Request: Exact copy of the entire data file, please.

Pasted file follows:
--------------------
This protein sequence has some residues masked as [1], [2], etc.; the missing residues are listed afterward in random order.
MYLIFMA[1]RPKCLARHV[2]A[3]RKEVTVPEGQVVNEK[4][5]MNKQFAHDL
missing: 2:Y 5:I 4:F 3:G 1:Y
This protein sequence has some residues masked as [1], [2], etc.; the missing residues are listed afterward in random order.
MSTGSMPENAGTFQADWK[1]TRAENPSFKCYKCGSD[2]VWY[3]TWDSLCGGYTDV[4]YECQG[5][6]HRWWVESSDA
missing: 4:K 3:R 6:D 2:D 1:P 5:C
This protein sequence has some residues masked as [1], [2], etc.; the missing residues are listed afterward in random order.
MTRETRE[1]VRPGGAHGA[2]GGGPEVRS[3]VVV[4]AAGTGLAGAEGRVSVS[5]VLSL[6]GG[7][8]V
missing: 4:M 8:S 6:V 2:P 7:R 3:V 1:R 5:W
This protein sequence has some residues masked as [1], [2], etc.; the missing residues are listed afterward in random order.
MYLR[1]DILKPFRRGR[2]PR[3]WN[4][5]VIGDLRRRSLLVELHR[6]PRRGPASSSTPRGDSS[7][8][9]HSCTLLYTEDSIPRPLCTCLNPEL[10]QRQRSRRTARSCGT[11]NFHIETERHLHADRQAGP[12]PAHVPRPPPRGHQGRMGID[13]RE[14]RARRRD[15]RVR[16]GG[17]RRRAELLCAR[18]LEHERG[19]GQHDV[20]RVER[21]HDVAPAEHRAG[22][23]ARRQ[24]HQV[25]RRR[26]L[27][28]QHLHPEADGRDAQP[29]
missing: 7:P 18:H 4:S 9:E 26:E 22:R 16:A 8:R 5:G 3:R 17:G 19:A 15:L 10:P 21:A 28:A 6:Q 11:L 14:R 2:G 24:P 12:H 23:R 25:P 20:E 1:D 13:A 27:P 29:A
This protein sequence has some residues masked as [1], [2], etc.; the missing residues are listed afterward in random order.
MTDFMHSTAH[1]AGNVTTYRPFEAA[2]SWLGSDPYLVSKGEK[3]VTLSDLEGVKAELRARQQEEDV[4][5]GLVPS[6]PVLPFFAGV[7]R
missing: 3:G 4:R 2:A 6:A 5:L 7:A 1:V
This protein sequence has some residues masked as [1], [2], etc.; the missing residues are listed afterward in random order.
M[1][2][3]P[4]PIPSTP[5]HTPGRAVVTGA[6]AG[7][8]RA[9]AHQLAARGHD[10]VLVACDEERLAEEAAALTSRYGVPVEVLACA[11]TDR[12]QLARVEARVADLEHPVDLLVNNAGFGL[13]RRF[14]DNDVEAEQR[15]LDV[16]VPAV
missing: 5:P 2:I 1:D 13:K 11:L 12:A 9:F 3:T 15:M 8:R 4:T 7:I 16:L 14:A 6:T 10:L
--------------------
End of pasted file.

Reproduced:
This protein sequence has some residues masked as [1], [2], etc.; the missing residues are listed afterward in random order.
MYLIFMA[1]RPKCLARHV[2]A[3]RKEVTVPEGQVVNEK[4][5]MNKQFAHDL
missing: 2:Y 5:I 4:F 3:G 1:Y
This protein sequence has some residues masked as [1], [2], etc.; the missing residues are listed afterward in random order.
MSTGSMPENAGTFQADWK[1]TRAENPSFKCYKCGSD[2]VWY[3]TWDSLCGGYTDV[4]YECQG[5][6]HRWWVESSDA
missing: 4:K 3:R 6:D 2:D 1:P 5:C
This protein sequence has some residues masked as [1], [2], etc.; the missing residues are listed afterward in random order.
MTRETRE[1]VRPGGAHGA[2]GGGPEVRS[3]VVV[4]AAGTGLAGAEGRVSVS[5]VLSL[6]GG[7][8]V
missing: 4:M 8:S 6:V 2:P 7:R 3:V 1:R 5:W
This protein sequence has some residues masked as [1], [2], etc.; the missing residues are listed afterward in random order.
MYLR[1]DILKPFRRGR[2]PR[3]WN[4][5]VIGDLRRRSLLVELHR[6]PRRGPASSSTPRGDSS[7][8][9]HSCTLLYTEDSIPRPLCTCLNPEL[10]QRQRSRRTARSCGT[11]NFHIETERHLHADRQAGP[12]PAHVPRPPPRGHQGRMGID[13]RE[14]RARRRD[15]RVR[16]GG[17]RRRAELLCAR[18]LEHERG[19]GQHDV[20]RVER[21]HDVAPAEHRAG[22][23]ARRQ[24]HQV[25]RRR[26]L[27][28]QHLHPEADGRDAQP[29]
missing: 7:P 18:H 4:S 9:E 26:E 22:R 16:A 8:R 5:G 3:R 17:G 19:A 15:L 10:P 21:A 28:A 6:Q 11:L 14:R 2:G 24:P 12:H 23:R 25:P 20:E 1:D 13:A 27:P 29:A
This protein sequence has some residues masked as [1], [2], etc.; the missing residues are listed afterward in random order.
MTDFMHSTAH[1]AGNVTTYRPFEAA[2]SWLGSDPYLVSKGEK[3]VTLSDLEGVKAELRARQQEEDV[4][5]GLVPS[6]PVLPFFAGV[7]R
missing: 3:G 4:R 2:A 6:A 5:L 7:A 1:V
This protein sequence has some residues masked as [1], [2], etc.; the missing residues are listed afterward in random order.
M[1][2][3]P[4]PIPSTP[5]HTPGRAVVTGA[6]AG[7][8]RA[9]AHQLAARGHD[10]VLVACDEERLAEEAAALTSRYGVPVEVLACA[11]TDR[12]QLARVEARVADLEHPVDLLVNNAGFGL[13]RRF[14]DNDVEAEQR[15]LDV[16]VPAV
missing: 5:P 2:I 1:D 13:K 11:L 12:A 9:F 3:T 15:M 8:R 4:T 7:I 16:L 14:A 6:T 10:L